Medieval Filth as a Source of Fortune



To a certain extent the story of Rome is reflected in medieval Europe, when classical agricultural texts were rediscovered by the likes of the thirteenth-century agronomist Walter of Henley. In these agricultural texts are repeated the recommendations of classical authors alongside the advice of Arabic writers such as Ibn al-Awwan, for whom waste was once again a source of life rather than death. The importance of animal dung is medieval Arab agriculture is apparent from the wide variety of terms employed to describe the different varieties:


Above table after Varisco (2012) (see chapter references)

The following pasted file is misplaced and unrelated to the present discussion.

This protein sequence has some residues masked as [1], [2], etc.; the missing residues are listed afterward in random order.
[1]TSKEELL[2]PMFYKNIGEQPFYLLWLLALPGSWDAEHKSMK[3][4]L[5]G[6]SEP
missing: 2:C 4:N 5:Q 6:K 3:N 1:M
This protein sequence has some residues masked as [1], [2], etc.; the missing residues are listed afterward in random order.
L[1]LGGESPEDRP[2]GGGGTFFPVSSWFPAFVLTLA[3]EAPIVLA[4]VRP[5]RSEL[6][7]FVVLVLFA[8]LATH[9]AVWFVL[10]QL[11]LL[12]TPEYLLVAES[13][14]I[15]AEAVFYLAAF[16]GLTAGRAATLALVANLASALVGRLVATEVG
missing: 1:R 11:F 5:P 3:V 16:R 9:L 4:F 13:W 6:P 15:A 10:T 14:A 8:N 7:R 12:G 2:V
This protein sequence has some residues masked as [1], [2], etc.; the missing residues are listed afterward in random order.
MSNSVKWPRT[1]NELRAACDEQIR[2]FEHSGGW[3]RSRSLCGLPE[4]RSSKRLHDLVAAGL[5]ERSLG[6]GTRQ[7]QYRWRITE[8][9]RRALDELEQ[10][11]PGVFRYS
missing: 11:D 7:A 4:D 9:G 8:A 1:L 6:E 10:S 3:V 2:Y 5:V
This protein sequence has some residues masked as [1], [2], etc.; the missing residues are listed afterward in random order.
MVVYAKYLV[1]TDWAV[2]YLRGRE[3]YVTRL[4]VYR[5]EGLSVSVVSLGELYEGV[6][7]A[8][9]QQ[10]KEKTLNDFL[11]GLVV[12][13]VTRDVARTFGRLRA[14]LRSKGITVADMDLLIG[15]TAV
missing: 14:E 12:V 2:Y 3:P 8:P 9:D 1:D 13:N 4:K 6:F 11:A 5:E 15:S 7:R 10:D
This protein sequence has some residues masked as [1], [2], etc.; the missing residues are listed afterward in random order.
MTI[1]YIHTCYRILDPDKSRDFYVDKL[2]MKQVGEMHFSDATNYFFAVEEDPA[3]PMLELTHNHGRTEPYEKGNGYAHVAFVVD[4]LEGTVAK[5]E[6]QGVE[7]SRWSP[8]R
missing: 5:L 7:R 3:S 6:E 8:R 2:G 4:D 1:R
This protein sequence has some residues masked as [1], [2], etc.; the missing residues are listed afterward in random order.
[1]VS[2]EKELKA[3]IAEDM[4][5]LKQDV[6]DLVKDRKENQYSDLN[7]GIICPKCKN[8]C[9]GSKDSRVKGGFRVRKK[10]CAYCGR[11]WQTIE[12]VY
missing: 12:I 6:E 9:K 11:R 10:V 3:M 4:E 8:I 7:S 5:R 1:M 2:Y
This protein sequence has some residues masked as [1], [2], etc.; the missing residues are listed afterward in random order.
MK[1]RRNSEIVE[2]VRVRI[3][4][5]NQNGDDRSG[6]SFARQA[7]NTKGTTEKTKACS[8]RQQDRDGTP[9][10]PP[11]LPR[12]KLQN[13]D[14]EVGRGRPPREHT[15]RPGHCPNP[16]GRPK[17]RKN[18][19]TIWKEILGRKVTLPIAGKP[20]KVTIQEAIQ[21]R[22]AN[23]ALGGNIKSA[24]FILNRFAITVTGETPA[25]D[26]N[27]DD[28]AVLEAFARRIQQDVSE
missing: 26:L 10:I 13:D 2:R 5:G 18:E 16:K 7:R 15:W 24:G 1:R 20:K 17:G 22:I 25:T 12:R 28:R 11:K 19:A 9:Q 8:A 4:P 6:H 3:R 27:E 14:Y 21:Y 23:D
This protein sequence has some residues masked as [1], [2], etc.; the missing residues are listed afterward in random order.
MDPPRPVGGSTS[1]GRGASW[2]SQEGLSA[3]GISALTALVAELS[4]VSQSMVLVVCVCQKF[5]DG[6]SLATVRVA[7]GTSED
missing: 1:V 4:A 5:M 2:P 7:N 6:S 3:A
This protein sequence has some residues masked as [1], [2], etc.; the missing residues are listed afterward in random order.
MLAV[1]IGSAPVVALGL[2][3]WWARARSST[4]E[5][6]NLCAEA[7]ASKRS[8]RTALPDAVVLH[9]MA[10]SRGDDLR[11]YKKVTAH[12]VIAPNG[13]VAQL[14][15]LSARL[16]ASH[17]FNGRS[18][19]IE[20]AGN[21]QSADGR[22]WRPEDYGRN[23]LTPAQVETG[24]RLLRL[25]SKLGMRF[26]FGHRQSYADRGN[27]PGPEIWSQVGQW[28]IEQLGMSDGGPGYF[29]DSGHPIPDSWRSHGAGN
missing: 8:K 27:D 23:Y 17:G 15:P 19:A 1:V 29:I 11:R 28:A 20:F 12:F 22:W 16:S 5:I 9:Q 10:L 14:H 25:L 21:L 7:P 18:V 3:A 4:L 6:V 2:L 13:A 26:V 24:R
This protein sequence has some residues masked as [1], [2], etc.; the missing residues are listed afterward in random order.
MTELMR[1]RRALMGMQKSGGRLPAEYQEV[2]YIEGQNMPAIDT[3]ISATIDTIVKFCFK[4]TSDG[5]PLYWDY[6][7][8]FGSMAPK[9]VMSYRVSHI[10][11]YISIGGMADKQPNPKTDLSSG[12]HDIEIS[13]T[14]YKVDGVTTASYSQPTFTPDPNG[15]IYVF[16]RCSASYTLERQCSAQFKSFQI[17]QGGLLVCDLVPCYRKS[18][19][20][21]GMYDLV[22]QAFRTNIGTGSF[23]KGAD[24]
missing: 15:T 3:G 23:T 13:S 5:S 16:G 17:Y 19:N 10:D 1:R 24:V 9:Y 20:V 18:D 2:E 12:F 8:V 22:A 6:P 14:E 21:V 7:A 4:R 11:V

As for the Roman rural population, waste was a source of goodness and, for many, brought not only material benefits in the form of food but also spiritual succor: the Bible is full of references to dung and dunghills, the Old Testament making clear that it is from the dung heap that the poor will be delivered and the unrighteous condemned.

Furthermore, the metamorphosis through which unholy excrement is converted into wholesome fertilizer is akin to transubstantiation. Undoubtedly this was read as an allegory of Christ’s crucifixion and resurrection: from death and decaying matter, through the process of putrefaction, comes a substance that can restore life.

For this reason, great efforts and industry was put into retrieving manure and spreading it on fields – even the urban population made a contribution, their ‘night soil’ being collected by gong farmers, or ‘gongfermours’. The gonfermours’s job was to clean out urban cess-pits and take the contents out to collection points in at the extremities of towns so that it might be spread on the fields.